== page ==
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Why Prenatal Vitamins Matter

It is common sense that eating a healthy diet is the very best way to get the vitamins and minerals your body needs. During pregnancy, getting enough folic acid or folate is critical to your baby’s brain and spinal cord development.

Foods high in folic acid or folate include leafy green vegetables; beans, peas and nuts; and enriched breads, cereals and grains, but it can be difficult getting enough from diet alone. That’s where prenatal vitamins can be a critical supplement to help ensure your baby’s health.

Why Prenatal Vitamins MatterFolic acid is a B vitamin that helps prevent brain and spinal cord defects in your developing baby, including spina bifida and anencephaly. Spina bifida occurs when a developing baby’s spinal column does not fully close to protect the spinal cord. This causes the nerves that control leg movements and other functions to not work. Babies born with spina bifida often have lifelong disabilities. Anencephaly is a condition where the developing baby’s brain does not fully develop. Babies with anencephaly die shortly before or just after birth.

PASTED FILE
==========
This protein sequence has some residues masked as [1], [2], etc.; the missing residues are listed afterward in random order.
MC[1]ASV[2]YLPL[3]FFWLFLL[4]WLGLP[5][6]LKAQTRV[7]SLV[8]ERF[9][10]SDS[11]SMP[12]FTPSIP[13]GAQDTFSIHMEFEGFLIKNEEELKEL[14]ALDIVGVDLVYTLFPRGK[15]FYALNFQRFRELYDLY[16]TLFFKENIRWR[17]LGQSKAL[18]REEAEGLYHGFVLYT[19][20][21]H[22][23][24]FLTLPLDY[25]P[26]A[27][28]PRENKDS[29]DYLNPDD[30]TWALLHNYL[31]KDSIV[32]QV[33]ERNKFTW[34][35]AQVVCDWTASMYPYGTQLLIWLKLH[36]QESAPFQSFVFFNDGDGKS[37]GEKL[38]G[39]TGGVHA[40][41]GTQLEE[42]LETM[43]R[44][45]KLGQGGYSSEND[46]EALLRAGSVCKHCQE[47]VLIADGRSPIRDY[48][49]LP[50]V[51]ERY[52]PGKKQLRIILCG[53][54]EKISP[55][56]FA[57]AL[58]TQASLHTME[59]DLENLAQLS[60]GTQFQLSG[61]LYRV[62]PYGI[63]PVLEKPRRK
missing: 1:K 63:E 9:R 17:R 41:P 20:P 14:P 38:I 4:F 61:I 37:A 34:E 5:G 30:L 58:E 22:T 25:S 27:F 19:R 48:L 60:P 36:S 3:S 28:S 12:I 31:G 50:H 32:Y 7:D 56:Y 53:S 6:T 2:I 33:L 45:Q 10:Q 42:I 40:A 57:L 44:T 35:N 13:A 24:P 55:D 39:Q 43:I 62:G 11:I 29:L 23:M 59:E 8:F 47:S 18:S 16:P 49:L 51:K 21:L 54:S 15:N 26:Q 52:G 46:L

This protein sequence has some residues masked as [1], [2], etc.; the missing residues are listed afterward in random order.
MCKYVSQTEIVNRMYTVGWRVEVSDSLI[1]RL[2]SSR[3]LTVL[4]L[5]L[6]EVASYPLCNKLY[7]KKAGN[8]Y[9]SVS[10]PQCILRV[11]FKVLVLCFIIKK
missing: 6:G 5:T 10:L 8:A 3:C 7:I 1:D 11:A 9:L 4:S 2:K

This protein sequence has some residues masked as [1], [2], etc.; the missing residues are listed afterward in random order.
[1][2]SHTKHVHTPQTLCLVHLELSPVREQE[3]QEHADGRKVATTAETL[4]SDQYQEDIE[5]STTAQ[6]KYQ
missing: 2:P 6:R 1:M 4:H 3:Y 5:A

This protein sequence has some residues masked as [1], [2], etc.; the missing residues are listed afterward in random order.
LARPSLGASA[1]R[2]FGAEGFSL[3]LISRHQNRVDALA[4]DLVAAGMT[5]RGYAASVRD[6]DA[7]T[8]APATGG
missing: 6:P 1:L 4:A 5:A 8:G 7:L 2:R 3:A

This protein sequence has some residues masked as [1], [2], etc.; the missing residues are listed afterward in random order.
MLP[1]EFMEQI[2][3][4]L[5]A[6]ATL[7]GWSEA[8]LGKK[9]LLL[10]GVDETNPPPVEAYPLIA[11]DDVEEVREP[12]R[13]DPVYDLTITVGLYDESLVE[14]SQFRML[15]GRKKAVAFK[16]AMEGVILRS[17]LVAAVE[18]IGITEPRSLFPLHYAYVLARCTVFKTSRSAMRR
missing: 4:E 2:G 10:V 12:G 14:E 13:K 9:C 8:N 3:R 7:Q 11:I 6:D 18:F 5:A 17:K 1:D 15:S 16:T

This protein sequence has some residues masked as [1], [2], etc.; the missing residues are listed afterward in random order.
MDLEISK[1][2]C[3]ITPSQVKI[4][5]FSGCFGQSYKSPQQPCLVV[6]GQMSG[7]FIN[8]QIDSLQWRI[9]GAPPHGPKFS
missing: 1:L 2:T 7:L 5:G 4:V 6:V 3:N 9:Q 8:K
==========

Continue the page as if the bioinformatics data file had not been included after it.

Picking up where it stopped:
If you are of an age where you are able to get pregnant, you need 400-800 mcg (micrograms) of folate daily. Talk with your AOA doctor about folic acid if you are pregnant or planning to get pregnant; if you are breastfeeding; if you’ve previously had a child with a brain or spinal birth defect; if you have a family member with spina bifida; or if you have spina bifida and want to get pregnant.

In addition to folic acid, prenatal vitamins contain more iron than everyday multivitamins. Iron supports your baby’s growth and development and prevents anemia, which occurs when your blood doesn’t have adequate red blood cells.

Besides folic acid and iron, prenatal vitamins provide extra calcium, vitamin C, zinc, copper, vitamin B-6 and vitamin D. They are an essential supplement to a healthy diet, not a substitute for good nutrition.

Learn more about prenatal vitamins: